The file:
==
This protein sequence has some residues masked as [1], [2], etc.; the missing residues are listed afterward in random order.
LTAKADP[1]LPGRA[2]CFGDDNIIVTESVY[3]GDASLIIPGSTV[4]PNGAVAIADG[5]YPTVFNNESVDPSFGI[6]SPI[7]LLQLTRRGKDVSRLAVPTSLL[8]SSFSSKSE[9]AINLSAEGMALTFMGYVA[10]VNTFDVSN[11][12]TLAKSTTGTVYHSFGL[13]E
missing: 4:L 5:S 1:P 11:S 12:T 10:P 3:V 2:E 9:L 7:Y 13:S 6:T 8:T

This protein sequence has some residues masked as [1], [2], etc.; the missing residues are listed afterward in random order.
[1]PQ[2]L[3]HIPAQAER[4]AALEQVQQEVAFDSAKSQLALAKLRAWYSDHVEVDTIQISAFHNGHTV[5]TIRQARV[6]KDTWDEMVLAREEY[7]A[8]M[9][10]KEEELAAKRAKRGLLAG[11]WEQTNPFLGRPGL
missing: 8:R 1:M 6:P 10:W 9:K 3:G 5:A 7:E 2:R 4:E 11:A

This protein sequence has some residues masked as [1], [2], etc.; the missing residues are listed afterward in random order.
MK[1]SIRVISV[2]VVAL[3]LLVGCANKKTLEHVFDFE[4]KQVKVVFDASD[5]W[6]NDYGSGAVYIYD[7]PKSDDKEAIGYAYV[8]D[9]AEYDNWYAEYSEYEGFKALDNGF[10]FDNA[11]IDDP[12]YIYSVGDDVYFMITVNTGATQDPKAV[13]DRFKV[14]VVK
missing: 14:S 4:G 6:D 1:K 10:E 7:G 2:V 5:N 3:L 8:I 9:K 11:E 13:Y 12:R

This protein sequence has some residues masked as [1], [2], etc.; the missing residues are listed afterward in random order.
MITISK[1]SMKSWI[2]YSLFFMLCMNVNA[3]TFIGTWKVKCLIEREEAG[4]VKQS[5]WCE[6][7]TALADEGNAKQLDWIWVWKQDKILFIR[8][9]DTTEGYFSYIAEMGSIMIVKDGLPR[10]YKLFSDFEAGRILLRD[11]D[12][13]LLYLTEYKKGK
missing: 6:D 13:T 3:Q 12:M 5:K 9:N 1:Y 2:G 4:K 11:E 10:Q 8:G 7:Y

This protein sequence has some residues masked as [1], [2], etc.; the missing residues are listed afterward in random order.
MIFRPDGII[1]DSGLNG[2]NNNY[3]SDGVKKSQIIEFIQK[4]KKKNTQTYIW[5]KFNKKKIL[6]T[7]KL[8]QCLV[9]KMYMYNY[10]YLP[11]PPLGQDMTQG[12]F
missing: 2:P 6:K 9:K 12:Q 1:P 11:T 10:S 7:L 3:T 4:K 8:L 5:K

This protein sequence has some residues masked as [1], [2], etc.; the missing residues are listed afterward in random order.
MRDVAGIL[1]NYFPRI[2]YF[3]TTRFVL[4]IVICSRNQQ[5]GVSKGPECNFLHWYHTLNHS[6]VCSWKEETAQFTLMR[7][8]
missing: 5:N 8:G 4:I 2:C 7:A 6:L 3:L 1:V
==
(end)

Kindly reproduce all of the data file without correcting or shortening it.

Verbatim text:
This protein sequence has some residues masked as [1], [2], etc.; the missing residues are listed afterward in random order.
LTAKADP[1]LPGRA[2]CFGDDNIIVTESVY[3]GDASLIIPGSTV[4]PNGAVAIADG[5]YPTVFNNESVDPSFGI[6]SPI[7]LLQLTRRGKDVSRLAVPTSLL[8]SSFSSKSE[9]AINLSAEGMALTFMGYVA[10]VNTFDVSN[11][12]TLAKSTTGTVYHSFGL[13]E
missing: 4:L 5:S 1:P 11:S 12:T 10:P 3:V 2:E 9:L 7:Y 13:S 6:T 8:T

This protein sequence has some residues masked as [1], [2], etc.; the missing residues are listed afterward in random order.
[1]PQ[2]L[3]HIPAQAER[4]AALEQVQQEVAFDSAKSQLALAKLRAWYSDHVEVDTIQISAFHNGHTV[5]TIRQARV[6]KDTWDEMVLAREEY[7]A[8]M[9][10]KEEELAAKRAKRGLLAG[11]WEQTNPFLGRPGL
missing: 8:R 1:M 6:P 10:W 9:K 3:G 5:A 7:E 2:R 4:E 11:A

This protein sequence has some residues masked as [1], [2], etc.; the missing residues are listed afterward in random order.
MK[1]SIRVISV[2]VVAL[3]LLVGCANKKTLEHVFDFE[4]KQVKVVFDASD[5]W[6]NDYGSGAVYIYD[7]PKSDDKEAIGYAYV[8]D[9]AEYDNWYAEYSEYEGFKALDNGF[10]FDNA[11]IDDP[12]YIYSVGDDVYFMITVNTGATQDPKAV[13]DRFKV[14]VVK
missing: 14:S 4:G 6:D 1:K 10:E 7:G 2:V 5:N 3:L 8:I 9:K 11:E 13:Y 12:R

This protein sequence has some residues masked as [1], [2], etc.; the missing residues are listed afterward in random order.
MITISK[1]SMKSWI[2]YSLFFMLCMNVNA[3]TFIGTWKVKCLIEREEAG[4]VKQS[5]WCE[6][7]TALADEGNAKQLDWIWVWKQDKILFIR[8][9]DTTEGYFSYIAEMGSIMIVKDGLPR[10]YKLFSDFEAGRILLRD[11]D[12][13]LLYLTEYKKGK
missing: 6:D 13:T 3:Q 12:M 5:K 9:N 1:Y 2:G 4:K 11:E 10:Q 8:G 7:Y

This protein sequence has some residues masked as [1], [2], etc.; the missing residues are listed afterward in random order.
MIFRPDGII[1]DSGLNG[2]NNNY[3]SDGVKKSQIIEFIQK[4]KKKNTQTYIW[5]KFNKKKIL[6]T[7]KL[8]QCLV[9]KMYMYNY[10]YLP[11]PPLGQDMTQG[12]F
missing: 2:P 6:K 9:K 12:Q 1:P 11:T 10:S 7:L 3:T 4:K 8:L 5:K

This protein sequence has some residues masked as [1], [2], etc.; the missing residues are listed afterward in random order.
MRDVAGIL[1]NYFPRI[2]YF[3]TTRFVL[4]IVICSRNQQ[5]GVSKGPECNFLHWYHTLNHS[6]VCSWKEETAQFTLMR[7][8]
missing: 5:N 8:G 4:I 2:C 7:A 6:L 3:L 1:V